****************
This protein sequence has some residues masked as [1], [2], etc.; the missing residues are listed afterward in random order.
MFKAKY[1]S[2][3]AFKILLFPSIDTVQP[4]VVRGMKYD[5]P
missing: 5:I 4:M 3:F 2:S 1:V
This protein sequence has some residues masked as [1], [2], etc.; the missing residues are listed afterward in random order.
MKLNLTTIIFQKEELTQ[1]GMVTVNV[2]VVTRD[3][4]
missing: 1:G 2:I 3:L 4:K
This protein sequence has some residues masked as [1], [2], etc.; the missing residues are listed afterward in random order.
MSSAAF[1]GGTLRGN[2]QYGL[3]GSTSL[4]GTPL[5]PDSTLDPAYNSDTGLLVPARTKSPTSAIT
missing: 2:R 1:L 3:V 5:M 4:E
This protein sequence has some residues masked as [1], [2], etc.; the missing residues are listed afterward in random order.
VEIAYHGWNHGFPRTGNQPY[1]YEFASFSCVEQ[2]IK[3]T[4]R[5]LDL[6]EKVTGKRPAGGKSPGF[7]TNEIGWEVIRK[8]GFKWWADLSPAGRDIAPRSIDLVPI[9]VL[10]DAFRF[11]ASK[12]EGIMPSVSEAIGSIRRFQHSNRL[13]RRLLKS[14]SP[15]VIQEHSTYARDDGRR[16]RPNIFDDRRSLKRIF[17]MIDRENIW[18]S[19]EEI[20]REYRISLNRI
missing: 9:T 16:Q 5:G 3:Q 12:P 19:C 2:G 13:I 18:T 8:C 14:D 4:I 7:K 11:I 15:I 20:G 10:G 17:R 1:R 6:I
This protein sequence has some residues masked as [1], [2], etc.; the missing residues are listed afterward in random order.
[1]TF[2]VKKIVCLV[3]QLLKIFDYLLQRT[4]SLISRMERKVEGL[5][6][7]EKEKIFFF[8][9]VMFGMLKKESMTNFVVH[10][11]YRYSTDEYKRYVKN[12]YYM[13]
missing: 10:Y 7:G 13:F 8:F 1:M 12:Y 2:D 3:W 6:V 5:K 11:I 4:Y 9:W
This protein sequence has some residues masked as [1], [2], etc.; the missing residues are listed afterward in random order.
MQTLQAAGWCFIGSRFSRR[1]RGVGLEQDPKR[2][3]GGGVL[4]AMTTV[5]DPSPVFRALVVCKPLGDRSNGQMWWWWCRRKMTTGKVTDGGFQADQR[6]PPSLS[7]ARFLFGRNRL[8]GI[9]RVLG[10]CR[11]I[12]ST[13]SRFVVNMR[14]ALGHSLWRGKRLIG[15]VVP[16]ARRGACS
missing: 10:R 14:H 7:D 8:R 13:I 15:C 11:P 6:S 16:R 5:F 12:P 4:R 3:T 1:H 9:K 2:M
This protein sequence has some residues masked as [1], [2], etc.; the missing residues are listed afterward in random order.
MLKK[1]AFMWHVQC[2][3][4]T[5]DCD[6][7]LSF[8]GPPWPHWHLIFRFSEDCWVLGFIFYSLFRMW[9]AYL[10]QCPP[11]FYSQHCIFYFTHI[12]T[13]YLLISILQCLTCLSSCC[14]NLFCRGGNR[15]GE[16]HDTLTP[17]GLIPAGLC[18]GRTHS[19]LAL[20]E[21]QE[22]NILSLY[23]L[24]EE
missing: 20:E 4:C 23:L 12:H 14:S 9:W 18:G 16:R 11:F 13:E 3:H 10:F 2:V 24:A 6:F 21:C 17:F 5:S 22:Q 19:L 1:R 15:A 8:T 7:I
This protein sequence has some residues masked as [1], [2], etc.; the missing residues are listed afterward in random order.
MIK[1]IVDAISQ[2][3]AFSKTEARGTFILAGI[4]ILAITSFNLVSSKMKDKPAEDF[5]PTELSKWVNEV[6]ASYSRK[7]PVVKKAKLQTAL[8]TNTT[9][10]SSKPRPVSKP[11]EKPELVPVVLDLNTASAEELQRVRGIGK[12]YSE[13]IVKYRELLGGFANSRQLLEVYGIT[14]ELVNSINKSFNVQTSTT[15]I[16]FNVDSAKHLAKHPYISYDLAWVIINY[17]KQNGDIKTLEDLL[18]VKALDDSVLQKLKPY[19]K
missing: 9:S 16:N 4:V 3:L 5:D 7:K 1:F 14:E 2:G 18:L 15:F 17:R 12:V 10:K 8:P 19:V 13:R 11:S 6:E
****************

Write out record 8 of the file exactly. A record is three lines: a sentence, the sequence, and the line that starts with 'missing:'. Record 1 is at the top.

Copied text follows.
This protein sequence has some residues masked as [1], [2], etc.; the missing residues are listed afterward in random order.
MIK[1]IVDAISQ[2][3]AFSKTEARGTFILAGI[4]ILAITSFNLVSSKMKDKPAEDF[5]PTELSKWVNEV[6]ASYSRK[7]PVVKKAKLQTAL[8]TNTT[9][10]SSKPRPVSKP[11]EKPELVPVVLDLNTASAEELQRVRGIGK[12]YSE[13]IVKYRELLGGFANSRQLLEVYGIT[14]ELVNSINKSFNVQTSTT[15]I[16]FNVDSAKHLAKHPYISYDLAWVIINY[17]KQNGDIKTLEDLL[18]VKALDDSVLQKLKPY[19]K
missing: 9:S 16:N 4:V 3:L 5:D 7:K 1:F 14:E 2:G 18:L 15:F 17:R 12:V 10:K 8:P 19:V 13:R 11:S 6:E